Seasonal road hazards: deer, moose and other ruminants


It’s that time of year again: peak deer-car collision season. More than half of all vehicle-deer crashes annually occur in October through December, with November being the peak month. According to the Insurance Institute for Highway Safety (IIHS), more than 150 fatalities each year are caused by vehicle-deer collisions. Deer are fast, unpredictable and can appear out of the blue.

But deer aren’t the only four-legged danger – moose and elk are serious road hazards, too. Larger, taller and with more body mass than deer, a bull moose can reach up to 1500 pounds. And because they are tall with long legs, they often come right in through the windshield when hit, a serious danger to car occupants. See this mammmal size comparison illustration to get an idea of how big moose, elk, deer, and other wildlife can be.

IIHS has issued a chart of fatalities from crashes with animals, tracking from 1975. They note that many of these deaths were preventable:

“Most of the crash deaths occurred after a motor vehicle had struck an animal and then run off the road or a motorcyclist had fallen off a bike. Many of these deaths wouldn’t have occurred with appropriate protection. The study found that 60 percent of the people killed riding in vehicles weren’t using safety belts, and 65 percent of those killed riding on motorcycles weren’t wearing helmets.”

Here are some resources to help you assess your state’s relative risk when it comes to large animals in the deer family:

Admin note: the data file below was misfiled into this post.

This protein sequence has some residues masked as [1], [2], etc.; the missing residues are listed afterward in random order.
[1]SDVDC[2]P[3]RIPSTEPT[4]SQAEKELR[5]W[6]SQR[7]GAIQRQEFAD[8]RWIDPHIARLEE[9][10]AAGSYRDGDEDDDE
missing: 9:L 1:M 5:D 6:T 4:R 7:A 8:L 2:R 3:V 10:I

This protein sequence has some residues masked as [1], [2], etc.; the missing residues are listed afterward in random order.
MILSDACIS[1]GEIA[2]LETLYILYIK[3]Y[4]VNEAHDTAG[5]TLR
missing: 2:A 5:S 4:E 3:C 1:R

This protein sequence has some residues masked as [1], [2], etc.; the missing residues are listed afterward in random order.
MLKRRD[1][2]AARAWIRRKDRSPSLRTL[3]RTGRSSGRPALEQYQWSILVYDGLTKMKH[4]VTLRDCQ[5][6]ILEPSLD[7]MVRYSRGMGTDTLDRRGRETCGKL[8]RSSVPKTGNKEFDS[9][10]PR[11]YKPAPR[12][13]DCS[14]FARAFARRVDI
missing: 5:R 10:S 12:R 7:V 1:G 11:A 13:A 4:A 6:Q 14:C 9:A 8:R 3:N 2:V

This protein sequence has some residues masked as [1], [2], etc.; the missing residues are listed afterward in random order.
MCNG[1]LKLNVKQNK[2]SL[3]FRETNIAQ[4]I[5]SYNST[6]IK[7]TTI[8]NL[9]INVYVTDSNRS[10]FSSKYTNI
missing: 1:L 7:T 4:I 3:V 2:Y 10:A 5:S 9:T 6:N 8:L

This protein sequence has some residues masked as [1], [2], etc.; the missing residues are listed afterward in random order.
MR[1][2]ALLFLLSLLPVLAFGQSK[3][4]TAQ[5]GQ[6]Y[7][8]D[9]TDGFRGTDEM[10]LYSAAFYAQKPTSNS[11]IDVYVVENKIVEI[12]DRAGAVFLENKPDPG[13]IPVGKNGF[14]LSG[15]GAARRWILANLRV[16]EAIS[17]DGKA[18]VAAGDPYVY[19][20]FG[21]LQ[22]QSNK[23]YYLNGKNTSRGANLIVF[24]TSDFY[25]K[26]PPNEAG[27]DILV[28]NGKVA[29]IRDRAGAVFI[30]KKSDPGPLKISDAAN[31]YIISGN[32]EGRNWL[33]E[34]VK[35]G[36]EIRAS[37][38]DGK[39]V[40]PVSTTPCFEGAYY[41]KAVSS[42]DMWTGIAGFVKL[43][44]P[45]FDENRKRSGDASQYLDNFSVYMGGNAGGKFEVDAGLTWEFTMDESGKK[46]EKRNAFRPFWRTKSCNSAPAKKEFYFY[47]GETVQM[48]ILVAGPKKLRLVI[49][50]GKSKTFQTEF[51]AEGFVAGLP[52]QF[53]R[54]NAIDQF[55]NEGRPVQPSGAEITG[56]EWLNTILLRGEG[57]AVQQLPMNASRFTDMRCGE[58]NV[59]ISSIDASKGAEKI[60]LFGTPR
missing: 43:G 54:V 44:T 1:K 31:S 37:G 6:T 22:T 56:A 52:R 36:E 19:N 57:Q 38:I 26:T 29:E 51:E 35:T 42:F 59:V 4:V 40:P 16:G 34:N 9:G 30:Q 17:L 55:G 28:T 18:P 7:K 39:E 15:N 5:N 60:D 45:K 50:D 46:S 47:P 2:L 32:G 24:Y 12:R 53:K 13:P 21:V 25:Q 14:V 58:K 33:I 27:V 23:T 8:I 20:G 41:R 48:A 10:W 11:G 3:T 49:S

Moose populations in selected states
Elk population by state
Driving tips to avoid colliding with deer and moose

  • Wear your seat belt
  • Be particularly cautions at dawn, dusk. Most collisions occur between 5 and 10 pm.
  • If you see one deer, there may be others – deer travel in herds
  • Heed posted signs warning about wildlife – they are there for a reason
  • Avoid speeding. Slow down around curves
  • Scan the sides of the road – watch for movement.
  • Be particularly alert on roads with woods, farmland, and water
  • Be cautious and slow down at night. You may see deer eyes reflected in your lights, but moose eyes don’t reflect light.
  • Watch other traffic – if you see cars stopped or slowing, it may indicate an animal
  • Flash headlights to warn other drivers
  • Don’t try to outrace or beat a crossing animal
  • Use high beams when you can
  • If you see an animal, honk your horn. Your lights may freeze or confuse an animal.
  • Motorcycles are particularly vulnerable – a cyclist may even be charged by a large animal

What to do if you hit a deer or a moose
Stop your car, put on hazard lights. You want to be visible so that no other car will hit you, your car, or the animal. Avoid approaching an injured animal, which can be very dangerous. In some states, if there are no injuries and your car is drivable, you would not be required to report the collision to the police. If you are unsure of the state law, call police. They will alert game wardens or the appropriate authorities to handle the animal. Some states will let you keep an animal for the meat, but you may need a permit. Report the accident to your insurance agent as soon as possible.
Drivers should be aware that not all auto insurance will cover deer or moose collisions. Comprehensive insurance is required to pay for damage incurred from an animal collision. Some people only have collision coverage and don’t carry comprehensive.